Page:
1. Nobody was injured.
    2. He understands what he did was epically dumb and avoidable.

    That, to me, says that he'll be extra-super careful not to do it again. Hardly cause to brow-beat the guy or suggest he's all the sudden too dangerous to own guns.
     
  22. Creature

    Creature Member

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    Welcome to the suckiest club on the planet.
     
  23. 1KPerDay

    1KPerDay Member

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    I'm guessing W.E.G. was kidding. :)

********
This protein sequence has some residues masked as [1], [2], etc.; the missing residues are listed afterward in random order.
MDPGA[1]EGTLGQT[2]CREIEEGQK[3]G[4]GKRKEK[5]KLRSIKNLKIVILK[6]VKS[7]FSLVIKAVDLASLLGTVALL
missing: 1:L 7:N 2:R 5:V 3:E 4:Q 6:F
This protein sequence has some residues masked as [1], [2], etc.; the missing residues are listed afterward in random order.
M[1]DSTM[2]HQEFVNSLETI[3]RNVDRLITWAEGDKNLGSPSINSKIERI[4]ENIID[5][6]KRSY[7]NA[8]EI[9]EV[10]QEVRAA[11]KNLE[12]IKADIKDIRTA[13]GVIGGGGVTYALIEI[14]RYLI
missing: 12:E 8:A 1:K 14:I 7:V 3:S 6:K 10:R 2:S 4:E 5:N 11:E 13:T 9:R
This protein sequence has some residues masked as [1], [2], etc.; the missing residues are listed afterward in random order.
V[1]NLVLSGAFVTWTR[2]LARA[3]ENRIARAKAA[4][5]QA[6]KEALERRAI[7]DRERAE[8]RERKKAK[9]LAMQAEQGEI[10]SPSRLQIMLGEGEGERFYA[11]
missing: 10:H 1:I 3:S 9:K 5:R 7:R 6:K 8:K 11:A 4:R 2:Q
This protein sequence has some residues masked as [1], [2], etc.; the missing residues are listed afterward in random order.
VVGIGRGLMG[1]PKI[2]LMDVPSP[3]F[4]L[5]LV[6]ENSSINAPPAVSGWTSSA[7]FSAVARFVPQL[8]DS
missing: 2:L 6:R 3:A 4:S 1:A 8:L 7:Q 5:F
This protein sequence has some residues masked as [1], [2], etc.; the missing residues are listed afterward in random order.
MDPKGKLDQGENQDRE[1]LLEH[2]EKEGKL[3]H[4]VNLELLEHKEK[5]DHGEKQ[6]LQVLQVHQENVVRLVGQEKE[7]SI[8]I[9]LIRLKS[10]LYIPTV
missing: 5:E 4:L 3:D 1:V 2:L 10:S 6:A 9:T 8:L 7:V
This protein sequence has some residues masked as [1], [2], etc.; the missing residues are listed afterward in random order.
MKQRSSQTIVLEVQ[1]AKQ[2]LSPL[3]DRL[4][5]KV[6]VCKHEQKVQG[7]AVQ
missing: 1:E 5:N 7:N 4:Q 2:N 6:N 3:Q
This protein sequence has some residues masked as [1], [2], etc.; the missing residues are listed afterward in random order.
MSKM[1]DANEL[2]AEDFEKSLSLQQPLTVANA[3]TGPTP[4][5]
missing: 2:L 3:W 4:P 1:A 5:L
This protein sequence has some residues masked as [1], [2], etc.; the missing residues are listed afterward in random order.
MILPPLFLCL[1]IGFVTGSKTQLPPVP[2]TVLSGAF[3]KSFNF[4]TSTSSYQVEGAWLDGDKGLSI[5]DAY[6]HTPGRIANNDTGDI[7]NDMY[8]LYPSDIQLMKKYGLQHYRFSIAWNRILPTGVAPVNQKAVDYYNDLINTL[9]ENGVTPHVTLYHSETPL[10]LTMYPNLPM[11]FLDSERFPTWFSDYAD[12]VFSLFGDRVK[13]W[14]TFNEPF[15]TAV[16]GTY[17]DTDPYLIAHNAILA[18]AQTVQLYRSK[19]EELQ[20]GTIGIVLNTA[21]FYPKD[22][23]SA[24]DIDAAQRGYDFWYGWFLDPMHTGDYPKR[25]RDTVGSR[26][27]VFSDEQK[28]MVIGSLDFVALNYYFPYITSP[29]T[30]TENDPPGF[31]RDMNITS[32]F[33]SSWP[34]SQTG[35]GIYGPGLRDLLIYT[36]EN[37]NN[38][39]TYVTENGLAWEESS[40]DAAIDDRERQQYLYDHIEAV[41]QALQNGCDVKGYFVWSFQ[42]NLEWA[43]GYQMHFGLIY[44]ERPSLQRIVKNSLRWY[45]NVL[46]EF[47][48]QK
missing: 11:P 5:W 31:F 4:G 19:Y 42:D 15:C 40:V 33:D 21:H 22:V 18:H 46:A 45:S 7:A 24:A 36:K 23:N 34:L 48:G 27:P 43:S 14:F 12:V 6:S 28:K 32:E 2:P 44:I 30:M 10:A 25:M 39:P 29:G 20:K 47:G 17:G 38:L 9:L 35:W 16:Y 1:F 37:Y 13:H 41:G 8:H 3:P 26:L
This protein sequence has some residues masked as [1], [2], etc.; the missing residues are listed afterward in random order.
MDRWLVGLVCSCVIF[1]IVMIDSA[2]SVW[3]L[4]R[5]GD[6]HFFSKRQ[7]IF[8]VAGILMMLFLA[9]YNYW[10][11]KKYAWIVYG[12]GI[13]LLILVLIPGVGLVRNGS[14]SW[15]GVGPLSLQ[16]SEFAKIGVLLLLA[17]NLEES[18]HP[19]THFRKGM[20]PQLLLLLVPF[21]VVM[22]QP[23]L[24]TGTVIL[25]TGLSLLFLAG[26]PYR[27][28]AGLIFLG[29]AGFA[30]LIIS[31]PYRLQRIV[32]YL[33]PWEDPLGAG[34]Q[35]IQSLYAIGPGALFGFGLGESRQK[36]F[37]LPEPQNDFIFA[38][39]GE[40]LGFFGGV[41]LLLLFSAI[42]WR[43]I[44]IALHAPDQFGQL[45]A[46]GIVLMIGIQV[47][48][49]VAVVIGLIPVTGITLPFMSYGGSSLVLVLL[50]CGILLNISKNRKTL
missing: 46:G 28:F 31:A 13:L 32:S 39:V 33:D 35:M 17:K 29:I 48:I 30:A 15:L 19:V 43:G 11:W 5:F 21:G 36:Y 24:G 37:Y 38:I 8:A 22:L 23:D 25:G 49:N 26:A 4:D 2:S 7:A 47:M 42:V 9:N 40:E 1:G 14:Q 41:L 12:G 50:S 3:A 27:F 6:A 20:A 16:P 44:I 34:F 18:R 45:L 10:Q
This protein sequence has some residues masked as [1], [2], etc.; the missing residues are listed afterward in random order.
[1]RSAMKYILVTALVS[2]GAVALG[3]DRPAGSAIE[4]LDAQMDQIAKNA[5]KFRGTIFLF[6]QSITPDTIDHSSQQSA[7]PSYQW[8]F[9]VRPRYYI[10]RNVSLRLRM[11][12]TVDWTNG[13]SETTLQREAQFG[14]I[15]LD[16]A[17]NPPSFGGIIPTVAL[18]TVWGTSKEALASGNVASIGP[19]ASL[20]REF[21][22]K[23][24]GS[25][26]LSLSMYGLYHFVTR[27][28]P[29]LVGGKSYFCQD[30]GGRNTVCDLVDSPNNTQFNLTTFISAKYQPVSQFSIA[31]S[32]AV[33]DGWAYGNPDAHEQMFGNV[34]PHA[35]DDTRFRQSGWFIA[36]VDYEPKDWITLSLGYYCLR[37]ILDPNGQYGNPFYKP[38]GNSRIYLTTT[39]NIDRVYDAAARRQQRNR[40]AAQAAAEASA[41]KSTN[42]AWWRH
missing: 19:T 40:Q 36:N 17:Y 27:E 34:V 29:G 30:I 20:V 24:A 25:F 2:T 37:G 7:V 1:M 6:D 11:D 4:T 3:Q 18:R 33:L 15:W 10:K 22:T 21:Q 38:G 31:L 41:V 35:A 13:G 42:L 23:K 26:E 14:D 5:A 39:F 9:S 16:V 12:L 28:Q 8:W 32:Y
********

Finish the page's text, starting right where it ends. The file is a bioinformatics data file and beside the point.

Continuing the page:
24. KodiakBeer

    KodiakBeer member

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    You're an idiot!

    OK, there, I said it. Now, take the experience and file it under "learning" and don't do it again. In fact, your posting this shows that you've already absorbed the lesson. Now go buy some ammo and apply the lesson.
     
  25. kingpin008

    kingpin008 Member

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    Possibly. Hopefully. It's tough to tell sometimes on the internet, ya know?